I have seen women burned in three different ways, according to the customs of different countries. In the Kingdom of Gujarat, and as far as Agra and Delhi, this is how it takes place: On the margin of a river or tank, a kind of small hut, about twelve feet square, is built of reeds and all kinds of faggots, with which some pots of oil and other drugs are placed in order to make it burn quickly. The woman is seated in a half-reclining position in the middle of the hut, her head reposes on a kind of pillow of wood, and she rests her back against a post, to which she is tied by her waist by one of the Brahmans, for fear lest she should escape on feeling the flame. In this position she holds the dead body of her husband on her knees, chewing betel all the time; and after having been about half an hour in this condition, the Brahman who has been by her side in the hut goes outside, and she calls out to the priests to apply the fire; this the Brahmans, and the relatives and friends of the woman who are present immediately do, throwing into the fire some pots of oil, so that the woman may suffer less by being quickly consumed. After the bodies have been reduced to ashes, the Brahmans take whatever is found in the way of melted gold, silver, tin, or copper, derived from the bracelets, ear-rings, and rings which the woman had on; this belongs to them by right, as I have said.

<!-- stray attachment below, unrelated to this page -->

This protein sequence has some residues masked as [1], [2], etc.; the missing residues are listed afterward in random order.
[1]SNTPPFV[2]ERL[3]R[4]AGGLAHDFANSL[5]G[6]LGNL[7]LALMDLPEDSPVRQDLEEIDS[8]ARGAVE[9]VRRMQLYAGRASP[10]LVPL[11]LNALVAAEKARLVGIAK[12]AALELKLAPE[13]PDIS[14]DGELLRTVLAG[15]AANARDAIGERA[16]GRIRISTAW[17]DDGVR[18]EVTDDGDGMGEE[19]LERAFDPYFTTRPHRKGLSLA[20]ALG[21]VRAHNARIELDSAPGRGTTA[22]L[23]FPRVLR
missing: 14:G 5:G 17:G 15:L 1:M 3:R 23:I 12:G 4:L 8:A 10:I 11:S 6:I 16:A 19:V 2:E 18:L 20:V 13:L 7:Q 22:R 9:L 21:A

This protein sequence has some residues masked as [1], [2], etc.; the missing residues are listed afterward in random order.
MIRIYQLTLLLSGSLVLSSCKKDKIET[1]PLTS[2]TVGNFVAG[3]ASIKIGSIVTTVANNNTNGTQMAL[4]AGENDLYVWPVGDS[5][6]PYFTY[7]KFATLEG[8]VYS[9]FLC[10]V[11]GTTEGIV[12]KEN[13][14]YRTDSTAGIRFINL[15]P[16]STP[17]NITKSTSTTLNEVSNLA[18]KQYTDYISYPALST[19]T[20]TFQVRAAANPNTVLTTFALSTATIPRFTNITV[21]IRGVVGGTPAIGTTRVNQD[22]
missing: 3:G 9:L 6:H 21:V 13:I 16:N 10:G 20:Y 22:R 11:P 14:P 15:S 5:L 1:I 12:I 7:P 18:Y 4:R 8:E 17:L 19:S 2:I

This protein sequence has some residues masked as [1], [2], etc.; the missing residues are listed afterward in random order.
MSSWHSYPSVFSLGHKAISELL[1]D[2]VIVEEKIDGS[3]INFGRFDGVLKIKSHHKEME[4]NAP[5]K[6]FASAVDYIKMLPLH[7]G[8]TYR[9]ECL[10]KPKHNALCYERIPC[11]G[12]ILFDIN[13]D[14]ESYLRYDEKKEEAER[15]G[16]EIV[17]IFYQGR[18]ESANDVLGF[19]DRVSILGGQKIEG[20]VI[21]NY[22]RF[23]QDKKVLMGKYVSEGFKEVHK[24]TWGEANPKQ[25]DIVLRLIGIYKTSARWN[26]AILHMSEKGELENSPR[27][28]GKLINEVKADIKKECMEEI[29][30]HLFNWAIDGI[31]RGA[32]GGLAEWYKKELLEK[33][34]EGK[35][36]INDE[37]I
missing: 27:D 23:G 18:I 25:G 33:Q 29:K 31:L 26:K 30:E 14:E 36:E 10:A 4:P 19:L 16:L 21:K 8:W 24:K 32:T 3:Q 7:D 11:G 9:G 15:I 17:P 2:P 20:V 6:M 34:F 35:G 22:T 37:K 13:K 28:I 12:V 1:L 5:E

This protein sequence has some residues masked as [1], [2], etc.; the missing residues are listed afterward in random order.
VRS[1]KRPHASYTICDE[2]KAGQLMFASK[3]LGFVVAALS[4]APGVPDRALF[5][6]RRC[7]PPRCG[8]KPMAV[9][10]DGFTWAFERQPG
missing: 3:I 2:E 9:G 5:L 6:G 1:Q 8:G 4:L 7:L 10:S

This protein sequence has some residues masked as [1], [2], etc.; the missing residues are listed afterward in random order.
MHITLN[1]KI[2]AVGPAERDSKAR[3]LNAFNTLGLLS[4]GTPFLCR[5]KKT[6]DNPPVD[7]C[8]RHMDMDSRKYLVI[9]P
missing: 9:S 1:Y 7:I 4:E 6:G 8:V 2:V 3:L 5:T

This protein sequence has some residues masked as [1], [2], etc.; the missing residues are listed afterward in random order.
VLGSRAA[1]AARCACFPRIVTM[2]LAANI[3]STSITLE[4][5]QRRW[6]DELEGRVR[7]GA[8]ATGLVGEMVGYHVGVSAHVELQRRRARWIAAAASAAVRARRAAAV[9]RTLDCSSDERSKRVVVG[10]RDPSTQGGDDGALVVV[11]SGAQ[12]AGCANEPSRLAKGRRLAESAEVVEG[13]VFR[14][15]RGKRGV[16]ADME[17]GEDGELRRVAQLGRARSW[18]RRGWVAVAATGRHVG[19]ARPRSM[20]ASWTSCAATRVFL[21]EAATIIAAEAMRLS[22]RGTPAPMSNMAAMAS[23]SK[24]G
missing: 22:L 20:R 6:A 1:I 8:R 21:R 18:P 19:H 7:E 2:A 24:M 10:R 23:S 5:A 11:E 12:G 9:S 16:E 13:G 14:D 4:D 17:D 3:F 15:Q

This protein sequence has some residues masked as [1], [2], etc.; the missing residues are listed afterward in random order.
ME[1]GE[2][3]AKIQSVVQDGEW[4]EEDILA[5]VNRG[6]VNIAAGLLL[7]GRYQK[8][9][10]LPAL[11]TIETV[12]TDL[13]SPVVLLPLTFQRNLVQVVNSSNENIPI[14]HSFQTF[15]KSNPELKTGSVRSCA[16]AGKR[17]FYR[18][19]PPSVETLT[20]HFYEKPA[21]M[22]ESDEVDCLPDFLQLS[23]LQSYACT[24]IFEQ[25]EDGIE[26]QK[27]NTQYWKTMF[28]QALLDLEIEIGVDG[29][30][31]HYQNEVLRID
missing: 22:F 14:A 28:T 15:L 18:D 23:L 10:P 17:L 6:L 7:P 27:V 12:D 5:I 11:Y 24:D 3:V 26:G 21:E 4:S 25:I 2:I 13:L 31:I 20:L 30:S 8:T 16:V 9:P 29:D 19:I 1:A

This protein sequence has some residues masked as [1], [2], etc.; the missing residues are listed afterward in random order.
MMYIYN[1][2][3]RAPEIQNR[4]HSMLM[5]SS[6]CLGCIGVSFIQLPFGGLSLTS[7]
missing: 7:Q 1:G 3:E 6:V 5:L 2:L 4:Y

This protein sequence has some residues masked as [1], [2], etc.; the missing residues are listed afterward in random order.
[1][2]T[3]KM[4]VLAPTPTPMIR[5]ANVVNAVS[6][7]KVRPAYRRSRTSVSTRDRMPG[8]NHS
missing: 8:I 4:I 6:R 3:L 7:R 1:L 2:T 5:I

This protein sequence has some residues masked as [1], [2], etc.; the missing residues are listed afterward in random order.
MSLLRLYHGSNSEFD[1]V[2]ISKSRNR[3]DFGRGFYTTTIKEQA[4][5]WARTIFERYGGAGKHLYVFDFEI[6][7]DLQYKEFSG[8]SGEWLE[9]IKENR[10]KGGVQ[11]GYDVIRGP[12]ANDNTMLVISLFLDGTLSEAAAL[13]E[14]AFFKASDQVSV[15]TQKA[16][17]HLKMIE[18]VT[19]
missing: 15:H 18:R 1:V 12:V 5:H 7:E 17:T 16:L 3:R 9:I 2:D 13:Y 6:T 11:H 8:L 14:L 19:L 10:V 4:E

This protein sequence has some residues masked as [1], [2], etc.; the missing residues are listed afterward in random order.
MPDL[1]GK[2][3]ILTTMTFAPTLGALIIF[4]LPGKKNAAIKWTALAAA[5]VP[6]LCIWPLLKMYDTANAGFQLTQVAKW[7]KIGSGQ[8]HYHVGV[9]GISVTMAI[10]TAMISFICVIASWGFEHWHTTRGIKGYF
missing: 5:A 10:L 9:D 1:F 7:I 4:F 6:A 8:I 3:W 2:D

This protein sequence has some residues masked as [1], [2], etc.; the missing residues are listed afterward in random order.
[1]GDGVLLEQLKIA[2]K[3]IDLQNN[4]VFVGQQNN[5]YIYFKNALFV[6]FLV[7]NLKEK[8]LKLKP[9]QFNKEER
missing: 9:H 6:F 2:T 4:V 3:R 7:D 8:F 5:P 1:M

In the Kingdom of Bengal women are burned in another manner. A woman in that country must be very poor if she does not come with the body of her husband to the bank of the Ganges to wash it after he is dead, and to bathe herself before being burned. I have seen them come to the Ganges more than twenty days’ journey, the bodies being by that time altogether putrid, and emitting an unbearable odour. There was one of them who came from the north, near the frontiers of the Kingdom of Bhutan, with the body of her husband which she had conveyed in a carriage, and travelled all the way on foot herself, without eating for fifteen or sixteen days, till she arrived at the Ganges, where after washing the body of her husband, which stank horribly, and bathing herself also, she had herself burned with him with a determination which surprised those who saw it. I was there at the time. As throughout the course of the Ganges, and also in all Bengal, there is but little fuel, these poor women send to beg for wood out of charity to burn themselves with the dead bodies of their husbands. A funeral pile is prepared for them, which is like a bed, with its pillow of small wood and reeds, in which pots of oil and other drugs are placed in order to consume the body quickly. The woman who intends to burn herself, preceded by drums, flutes, and hautboys, and adorned with her most beautiful jewels, comes dancing to the funeral pile, and ascending it she places herself, half-lying, half-seated. Then the body of her husband is laid across her, and all the relatives and friends bring her, one a letter, another a piece of cloth, this one flowers, that one pieces of silver or copper, asking her to give this from me to my mother, or to my brother, or to some relative or friend, whoever the dead person may be whom they have most loved while alive. When the woman sees that they bring her nothing more, she asks those present three times whether they have any more commissions for her, and if they do not reply she wraps all they have brought in a taffeta, which she places between her lap and the back of the body of her dead husband, calling upon the priests to apply fire to the funeral pile. This the Brahmans and the relatives do simultaneously. There is, as I have remarked, but little wood in the Kingdom of Bengal; so as soon as these miserable women are dead and half burned, their bodies are thrown into the Ganges with those of their husbands, where they are eaten by the crocodiles.